Norton’s COVID-19 infection rate highest ever recorded in Kansas

By: - October 21, 2020 6:05 pm
Gov. Laura Kelly, who expanded her statewide mask mandate as COVID-19 flourished, will brief reporters Wednesday after KDHE reported fatalities in the state surged 119 since Monday. (Sherman Smith/Kansas Reflector)

Gov. Laura Kelly, who expanded her statewide mask mandate as COVID-19 flourished, will brief reporters Wednesday after KDHE reported fatalities in the state surged 119 since Monday. (Sherman Smith/Kansas Reflector)

TOPEKA — A severe and deadly outbreak of COVID-19 that has ravaged the Norton community is by far the worst recorded in Kansas since the start of the pandemic, health officials said Wednesday.

Gov. Laura Kelly called the outbreak a “stark reminder” that the threat of COVID-19 is real, even in rural areas. She said she was directing state resources to assist with the outbreak.

“Outbreaks are not isolated incidents,” Kelly said. “For months, many have mistakenly shared the idea that this virus would never reach our rural and lower-population communities. Now, it is worse in those towns and counties than it is in our cities.”

The number of active cases in Norton County, which has a population of about 5,400, would translate to 5,500 infections per 100,000 people. That is more than twice the previous high mark in Kansas of 2,500 per 100,000 in September in Pawnee County.

Ashley Jones-Wisner, senior director of public affairs at the Kansas Department for Health and Environment, said the rate of infection in the northwest Kansas community is one of the worst of any community in the country. The local hospital and mortuary are struggling with capacity issues, she said.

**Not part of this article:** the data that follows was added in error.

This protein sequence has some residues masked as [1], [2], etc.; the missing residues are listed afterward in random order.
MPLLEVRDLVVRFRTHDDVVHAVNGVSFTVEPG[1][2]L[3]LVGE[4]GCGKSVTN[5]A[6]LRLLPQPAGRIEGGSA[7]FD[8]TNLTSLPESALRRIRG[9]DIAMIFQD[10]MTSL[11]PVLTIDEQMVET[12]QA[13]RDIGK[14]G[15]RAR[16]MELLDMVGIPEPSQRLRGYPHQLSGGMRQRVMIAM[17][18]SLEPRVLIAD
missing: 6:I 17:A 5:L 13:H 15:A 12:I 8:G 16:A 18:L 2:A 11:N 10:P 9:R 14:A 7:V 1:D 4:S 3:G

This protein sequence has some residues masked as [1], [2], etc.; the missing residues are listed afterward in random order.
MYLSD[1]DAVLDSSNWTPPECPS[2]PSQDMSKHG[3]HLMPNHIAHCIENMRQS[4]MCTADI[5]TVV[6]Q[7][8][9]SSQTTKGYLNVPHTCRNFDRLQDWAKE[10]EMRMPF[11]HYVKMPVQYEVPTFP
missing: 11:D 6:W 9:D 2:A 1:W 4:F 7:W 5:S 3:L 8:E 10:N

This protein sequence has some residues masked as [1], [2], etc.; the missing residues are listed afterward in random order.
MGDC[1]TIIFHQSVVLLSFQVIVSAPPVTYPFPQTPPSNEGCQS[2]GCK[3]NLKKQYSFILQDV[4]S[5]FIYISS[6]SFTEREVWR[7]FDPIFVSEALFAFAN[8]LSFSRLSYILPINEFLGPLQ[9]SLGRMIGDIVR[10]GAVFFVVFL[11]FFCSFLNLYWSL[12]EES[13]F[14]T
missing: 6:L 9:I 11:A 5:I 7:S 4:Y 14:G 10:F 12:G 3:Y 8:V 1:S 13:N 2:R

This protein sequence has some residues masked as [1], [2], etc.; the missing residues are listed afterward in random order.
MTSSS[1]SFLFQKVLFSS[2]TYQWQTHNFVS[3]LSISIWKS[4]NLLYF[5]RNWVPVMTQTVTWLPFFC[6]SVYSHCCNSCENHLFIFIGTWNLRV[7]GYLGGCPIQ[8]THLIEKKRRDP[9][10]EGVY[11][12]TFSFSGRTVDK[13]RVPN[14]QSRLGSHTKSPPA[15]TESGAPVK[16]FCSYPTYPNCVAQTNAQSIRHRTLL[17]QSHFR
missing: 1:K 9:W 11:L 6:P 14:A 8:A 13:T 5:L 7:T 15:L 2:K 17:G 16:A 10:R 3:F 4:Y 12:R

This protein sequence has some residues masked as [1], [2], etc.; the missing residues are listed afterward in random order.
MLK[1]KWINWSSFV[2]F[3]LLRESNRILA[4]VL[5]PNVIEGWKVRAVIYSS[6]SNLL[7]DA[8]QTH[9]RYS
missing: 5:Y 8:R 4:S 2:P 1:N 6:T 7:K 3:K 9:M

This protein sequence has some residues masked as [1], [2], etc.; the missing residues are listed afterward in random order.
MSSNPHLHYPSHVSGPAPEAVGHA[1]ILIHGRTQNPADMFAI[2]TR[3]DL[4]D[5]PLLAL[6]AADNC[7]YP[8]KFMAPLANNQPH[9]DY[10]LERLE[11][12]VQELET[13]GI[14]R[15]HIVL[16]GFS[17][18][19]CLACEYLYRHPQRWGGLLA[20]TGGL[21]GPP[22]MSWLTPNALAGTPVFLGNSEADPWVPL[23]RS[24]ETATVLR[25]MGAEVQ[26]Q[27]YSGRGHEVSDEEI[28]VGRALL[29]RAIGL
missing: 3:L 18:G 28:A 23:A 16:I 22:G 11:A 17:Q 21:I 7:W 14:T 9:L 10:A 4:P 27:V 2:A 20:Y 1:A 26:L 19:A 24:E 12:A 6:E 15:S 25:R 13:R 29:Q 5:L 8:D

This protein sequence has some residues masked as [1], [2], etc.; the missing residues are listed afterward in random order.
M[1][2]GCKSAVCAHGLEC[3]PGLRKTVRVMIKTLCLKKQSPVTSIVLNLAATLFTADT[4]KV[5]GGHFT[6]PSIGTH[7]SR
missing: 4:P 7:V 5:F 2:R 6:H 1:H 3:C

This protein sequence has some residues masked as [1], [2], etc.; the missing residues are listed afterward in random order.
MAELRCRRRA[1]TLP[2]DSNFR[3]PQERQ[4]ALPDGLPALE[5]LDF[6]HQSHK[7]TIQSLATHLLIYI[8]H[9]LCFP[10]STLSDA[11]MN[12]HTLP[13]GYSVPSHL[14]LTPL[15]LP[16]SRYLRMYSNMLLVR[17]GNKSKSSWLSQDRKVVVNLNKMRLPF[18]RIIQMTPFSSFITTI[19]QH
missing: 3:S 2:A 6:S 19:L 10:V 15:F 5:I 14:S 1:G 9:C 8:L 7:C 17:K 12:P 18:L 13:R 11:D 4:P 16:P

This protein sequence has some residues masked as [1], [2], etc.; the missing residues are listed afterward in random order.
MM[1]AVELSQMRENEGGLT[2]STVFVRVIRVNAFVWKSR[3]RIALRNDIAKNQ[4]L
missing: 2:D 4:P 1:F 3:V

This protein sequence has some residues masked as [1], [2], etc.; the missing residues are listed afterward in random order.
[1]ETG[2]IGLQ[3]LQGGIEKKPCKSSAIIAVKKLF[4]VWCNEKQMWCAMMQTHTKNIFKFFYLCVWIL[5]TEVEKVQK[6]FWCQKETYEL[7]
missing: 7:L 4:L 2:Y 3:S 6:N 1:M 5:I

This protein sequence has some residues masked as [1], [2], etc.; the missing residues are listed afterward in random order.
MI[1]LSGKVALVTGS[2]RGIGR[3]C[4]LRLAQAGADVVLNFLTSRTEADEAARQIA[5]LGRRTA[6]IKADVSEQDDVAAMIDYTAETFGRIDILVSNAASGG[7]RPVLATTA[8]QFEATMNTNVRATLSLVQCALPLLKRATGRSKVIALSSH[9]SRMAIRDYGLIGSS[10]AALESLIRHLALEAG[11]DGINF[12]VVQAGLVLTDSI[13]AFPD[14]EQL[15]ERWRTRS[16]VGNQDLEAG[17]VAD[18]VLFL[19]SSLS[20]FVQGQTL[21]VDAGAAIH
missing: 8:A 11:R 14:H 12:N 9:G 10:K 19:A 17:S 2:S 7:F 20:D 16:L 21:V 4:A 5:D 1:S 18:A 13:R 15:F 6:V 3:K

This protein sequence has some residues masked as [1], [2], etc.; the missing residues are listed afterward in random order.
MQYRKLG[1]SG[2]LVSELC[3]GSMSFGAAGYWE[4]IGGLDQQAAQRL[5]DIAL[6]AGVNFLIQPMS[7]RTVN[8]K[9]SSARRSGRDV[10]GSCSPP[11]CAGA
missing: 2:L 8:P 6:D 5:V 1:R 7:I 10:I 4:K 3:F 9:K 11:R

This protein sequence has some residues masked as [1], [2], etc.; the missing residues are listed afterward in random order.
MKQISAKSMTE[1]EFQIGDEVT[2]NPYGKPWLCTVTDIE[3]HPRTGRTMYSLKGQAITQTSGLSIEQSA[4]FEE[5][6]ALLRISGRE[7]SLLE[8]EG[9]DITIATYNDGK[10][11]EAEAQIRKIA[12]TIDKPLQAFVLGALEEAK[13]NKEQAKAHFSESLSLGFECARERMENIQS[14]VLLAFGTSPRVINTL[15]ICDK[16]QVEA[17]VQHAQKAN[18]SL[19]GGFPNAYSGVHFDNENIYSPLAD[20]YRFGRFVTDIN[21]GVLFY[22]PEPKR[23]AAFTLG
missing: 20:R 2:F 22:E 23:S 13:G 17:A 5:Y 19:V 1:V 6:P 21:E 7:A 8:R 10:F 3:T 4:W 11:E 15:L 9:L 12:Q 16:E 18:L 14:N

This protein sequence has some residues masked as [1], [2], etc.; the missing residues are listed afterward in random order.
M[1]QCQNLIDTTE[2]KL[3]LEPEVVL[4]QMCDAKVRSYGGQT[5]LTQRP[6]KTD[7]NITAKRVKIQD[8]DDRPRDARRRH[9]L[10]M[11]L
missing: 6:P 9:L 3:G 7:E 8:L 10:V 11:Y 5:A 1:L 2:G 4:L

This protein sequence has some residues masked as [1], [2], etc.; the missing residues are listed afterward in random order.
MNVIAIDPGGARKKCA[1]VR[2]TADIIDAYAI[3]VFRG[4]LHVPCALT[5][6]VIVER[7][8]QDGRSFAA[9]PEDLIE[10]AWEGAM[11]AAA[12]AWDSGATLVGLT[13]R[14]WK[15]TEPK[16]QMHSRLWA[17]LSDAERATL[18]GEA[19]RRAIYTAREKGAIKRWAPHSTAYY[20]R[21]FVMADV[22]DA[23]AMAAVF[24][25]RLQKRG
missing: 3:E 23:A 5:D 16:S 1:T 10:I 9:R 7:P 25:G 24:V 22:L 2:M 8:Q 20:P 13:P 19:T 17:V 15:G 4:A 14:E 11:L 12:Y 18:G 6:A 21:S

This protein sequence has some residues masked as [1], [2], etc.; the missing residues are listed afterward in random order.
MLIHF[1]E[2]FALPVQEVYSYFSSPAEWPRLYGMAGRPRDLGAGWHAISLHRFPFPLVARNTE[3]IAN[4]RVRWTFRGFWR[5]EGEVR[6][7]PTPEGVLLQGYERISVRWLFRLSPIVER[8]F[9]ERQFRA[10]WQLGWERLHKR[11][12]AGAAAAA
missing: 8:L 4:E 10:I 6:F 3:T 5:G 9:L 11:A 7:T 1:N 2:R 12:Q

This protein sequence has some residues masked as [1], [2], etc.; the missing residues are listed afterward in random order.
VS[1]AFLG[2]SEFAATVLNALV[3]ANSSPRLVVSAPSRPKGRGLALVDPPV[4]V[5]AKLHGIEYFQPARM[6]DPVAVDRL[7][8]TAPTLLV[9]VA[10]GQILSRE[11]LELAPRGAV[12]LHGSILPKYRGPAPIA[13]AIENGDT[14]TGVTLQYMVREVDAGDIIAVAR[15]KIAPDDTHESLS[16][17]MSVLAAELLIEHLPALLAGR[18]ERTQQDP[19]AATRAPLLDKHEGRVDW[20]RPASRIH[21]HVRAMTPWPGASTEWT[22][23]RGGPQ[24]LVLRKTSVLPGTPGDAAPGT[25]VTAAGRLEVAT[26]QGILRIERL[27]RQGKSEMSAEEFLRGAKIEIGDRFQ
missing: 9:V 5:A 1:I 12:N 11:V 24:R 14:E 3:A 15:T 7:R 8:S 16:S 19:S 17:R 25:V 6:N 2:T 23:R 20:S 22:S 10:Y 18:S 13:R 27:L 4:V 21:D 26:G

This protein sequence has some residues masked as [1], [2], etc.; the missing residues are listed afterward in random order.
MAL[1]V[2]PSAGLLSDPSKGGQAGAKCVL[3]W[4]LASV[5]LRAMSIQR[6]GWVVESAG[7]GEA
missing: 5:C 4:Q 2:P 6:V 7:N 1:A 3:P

Earlier this week, the Norton County Health Department announced that all 62 residents of Andbe Home, a long-term care facility, had tested positive for COVID-19. Ten of the residents have died. On Wednesday, the department said 35 staff members of the nursing home also have tested positive.

The governor said the state learned of the nursing home outbreak on Friday and has provided test kits, ventilators, purifying respirators and doses of the antiviral drug Remdesivir to Norton health officials.

The Kansas Department of Corrections on Wednesday said 175 inmates and 17 staff members have tested positive at the state-run prison in Norton.

“It’s not just coming from the prison or the nursing home,” Jones-Wisner said. “It’s everywhere. Their case numbers are huge, and you have a lot of people in the community who work two jobs. The school is having issues — I think they’re going to go fully remote. So I don’t think it’s fair to point fingers at once place over the other.”

The First State Bank appears on the KDHE list of outbreaks with eight infections.

Two more northwest Kansas counties — Gove and Sheridan — are also spiking in infections. KDHE on Wednesday reported 80 more deaths and 1,488 new cases statewide. The pandemic has now killed 952 Kansans.

The governor said two-thirds of active COVID-19 cases now are outside of the Kansas City and Wichita regions.

“Harmful anti-mask and anti-science rhetoric has politicized our ability to tackle a public health issue, much of it coming from our legislative leaders,” Kelly said. “Here’s the truth: The public health experts and scientists have done their homework, and they’re all saying the same thing. It doesn’t matter if you’re in Norton County or in Johnson County, we can stop this virus if we wear masks, follow good hygiene practices, socially distance and avoid mass gatherings.”

This story has been corrected to reflect the Norton County population is about 5,400. The city of Norton’s population is about 2,700.

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Sherman Smith
Sherman Smith

Sherman Smith is the Kansas Press Association’s journalist of the year. He has written award-winning news stories about the instability of the Kansas foster care system, misconduct by government officials, sexual abuse, technology, education, and the Legislature. He previously spent 16 years at the Topeka Capital-Journal. A lifelong Kansan, he graduated from Emporia State University in 2004 as a Shepherd Scholar with a degree in English.

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